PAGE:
27. Cole BF, Baron JA, Sandler RS, Haile RW, Ahnen DJ, Bresalier RS, et al. Folic acid for the prevention of colorectal adenomas: a randomized clinical trial. JAMA. 2007;297(21):2351–9. [PubMed]
28. Klein EA, Thompson IM, Jr., Tangen CM, Crowley JJ, Lucia MS, Goodman PJ, et al. Vitamin E and the risk of prostate cancer: the Selenium and Vitamin E Cancer Prevention Trial (SELECT). JAMA. 2011;306(14):1549–56. [PMC free article] [PubMed]
29. Fu H, He J, Mei F, Zhang Q, Hara Y, Ryota S, et al. Lung cancer inhibitory effect of epigallocatechin-3-gallate is dependent on its presence in a complex mixture (polyphenon E). Cancer Prev Res (Phila) 2009;2(6):531–7. [PubMed]
30. Lee MJ, Maliakal P, Chen L, Meng X, Bondoc FY, Prabhu S, et al. Pharmacokinetics of tea catechins after ingestion of green tea and (−)-epigallocatechin-3-gallate by humans: formation of different metabolites and individual variability. Cancer Epidemiol Biomarkers Prev. 2002;11(10 Pt 1):1025–32. [PubMed]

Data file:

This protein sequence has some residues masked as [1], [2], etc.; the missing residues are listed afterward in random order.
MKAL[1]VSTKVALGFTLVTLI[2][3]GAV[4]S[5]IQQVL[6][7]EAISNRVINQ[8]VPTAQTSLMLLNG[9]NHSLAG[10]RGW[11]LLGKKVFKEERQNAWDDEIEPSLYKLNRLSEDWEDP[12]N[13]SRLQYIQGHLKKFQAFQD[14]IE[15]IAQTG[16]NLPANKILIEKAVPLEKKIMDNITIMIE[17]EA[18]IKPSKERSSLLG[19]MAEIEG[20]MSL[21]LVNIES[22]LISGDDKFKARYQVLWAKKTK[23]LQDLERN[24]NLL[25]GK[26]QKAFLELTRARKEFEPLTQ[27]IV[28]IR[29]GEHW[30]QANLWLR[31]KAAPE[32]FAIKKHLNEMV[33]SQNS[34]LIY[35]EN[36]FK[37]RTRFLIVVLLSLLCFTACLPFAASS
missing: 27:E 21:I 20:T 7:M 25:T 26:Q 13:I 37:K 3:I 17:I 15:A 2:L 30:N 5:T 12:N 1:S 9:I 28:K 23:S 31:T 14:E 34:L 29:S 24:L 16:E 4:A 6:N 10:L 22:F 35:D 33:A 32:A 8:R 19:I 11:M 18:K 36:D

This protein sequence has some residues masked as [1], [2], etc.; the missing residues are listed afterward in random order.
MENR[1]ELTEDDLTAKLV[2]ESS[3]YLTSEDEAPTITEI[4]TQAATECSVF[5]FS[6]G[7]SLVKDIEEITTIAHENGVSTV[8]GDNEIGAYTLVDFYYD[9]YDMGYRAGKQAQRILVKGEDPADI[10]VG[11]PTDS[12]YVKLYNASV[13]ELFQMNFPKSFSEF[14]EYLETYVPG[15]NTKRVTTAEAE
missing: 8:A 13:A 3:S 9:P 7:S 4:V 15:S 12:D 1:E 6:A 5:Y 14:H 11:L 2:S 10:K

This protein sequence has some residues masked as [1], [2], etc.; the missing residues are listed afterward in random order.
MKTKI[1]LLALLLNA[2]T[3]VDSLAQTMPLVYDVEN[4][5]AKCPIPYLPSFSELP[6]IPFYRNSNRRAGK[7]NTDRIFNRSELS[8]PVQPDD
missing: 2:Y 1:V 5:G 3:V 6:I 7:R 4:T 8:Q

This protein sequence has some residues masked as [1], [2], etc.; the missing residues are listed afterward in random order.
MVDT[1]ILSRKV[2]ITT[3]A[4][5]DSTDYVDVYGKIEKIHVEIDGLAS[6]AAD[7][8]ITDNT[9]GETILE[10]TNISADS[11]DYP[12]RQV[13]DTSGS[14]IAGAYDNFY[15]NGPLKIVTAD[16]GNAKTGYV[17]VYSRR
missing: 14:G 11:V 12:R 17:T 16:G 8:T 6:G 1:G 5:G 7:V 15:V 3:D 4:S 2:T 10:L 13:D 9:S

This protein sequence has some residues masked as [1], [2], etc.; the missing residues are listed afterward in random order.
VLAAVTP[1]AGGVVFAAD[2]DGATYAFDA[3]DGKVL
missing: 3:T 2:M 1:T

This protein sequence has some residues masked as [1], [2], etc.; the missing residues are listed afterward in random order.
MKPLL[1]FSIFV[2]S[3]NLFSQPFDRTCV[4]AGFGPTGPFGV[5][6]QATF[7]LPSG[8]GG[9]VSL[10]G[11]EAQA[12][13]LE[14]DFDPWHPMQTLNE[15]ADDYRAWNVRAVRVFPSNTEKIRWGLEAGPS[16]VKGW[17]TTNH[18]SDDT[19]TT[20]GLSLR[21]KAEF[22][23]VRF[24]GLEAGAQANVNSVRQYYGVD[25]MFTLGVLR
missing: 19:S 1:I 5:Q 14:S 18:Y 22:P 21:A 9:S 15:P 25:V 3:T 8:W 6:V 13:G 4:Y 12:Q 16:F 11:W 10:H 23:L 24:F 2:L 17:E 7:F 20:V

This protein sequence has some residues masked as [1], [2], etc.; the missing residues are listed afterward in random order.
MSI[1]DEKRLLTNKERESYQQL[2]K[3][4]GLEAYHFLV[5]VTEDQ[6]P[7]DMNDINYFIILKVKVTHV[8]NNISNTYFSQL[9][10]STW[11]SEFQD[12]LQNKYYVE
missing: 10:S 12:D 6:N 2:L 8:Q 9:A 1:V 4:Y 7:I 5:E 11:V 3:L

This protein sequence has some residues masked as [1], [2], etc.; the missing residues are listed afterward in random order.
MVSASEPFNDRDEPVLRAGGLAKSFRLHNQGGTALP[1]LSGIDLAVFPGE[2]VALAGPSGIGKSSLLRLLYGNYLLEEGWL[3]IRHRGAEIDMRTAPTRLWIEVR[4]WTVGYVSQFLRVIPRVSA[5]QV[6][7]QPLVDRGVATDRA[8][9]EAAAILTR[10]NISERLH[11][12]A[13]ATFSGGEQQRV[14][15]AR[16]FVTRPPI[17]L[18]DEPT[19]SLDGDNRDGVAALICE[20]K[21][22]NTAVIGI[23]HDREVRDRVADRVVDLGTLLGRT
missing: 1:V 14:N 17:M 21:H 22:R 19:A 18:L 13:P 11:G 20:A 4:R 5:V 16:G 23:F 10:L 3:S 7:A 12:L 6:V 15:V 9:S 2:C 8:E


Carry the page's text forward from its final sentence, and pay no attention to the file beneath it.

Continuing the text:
31. Cauley JA, Lucas FL, Kuller LH, Stone K, Browner W, Cummings SR. Elevated serum estradiol and testosterone concentrations are associated with a high risk for breast cancer. Study of Osteoporotic Fractures Research Group. Ann Intern Med. 1999;130(4 Pt 1):270–7. [PubMed]
32. Key TJ, Appleby PN, Reeves GK, Roddam AW. Insulin-like growth factor 1 (IGF1), IGF binding protein 3 (IGFBP3), and breast cancer risk: pooled individual data analysis of 17 prospective studies. Lancet Oncol. 2010;11(6):530–42. [PMC free article] [PubMed]
33. Maruyama K, Iso H, Ito Y, Watanabe Y, Inaba Y, Tajima K, et al. Associations of food and nutrient intakes with serum IGF-I, IGF-II, IGFBP-3, TGF-b1, total SOD activity and sFas levels among middle-aged Japanese: the Japan Collaborative Cohort study. Asian Pac J Cancer Prev. 2009;10(Suppl):7–22. [PubMed]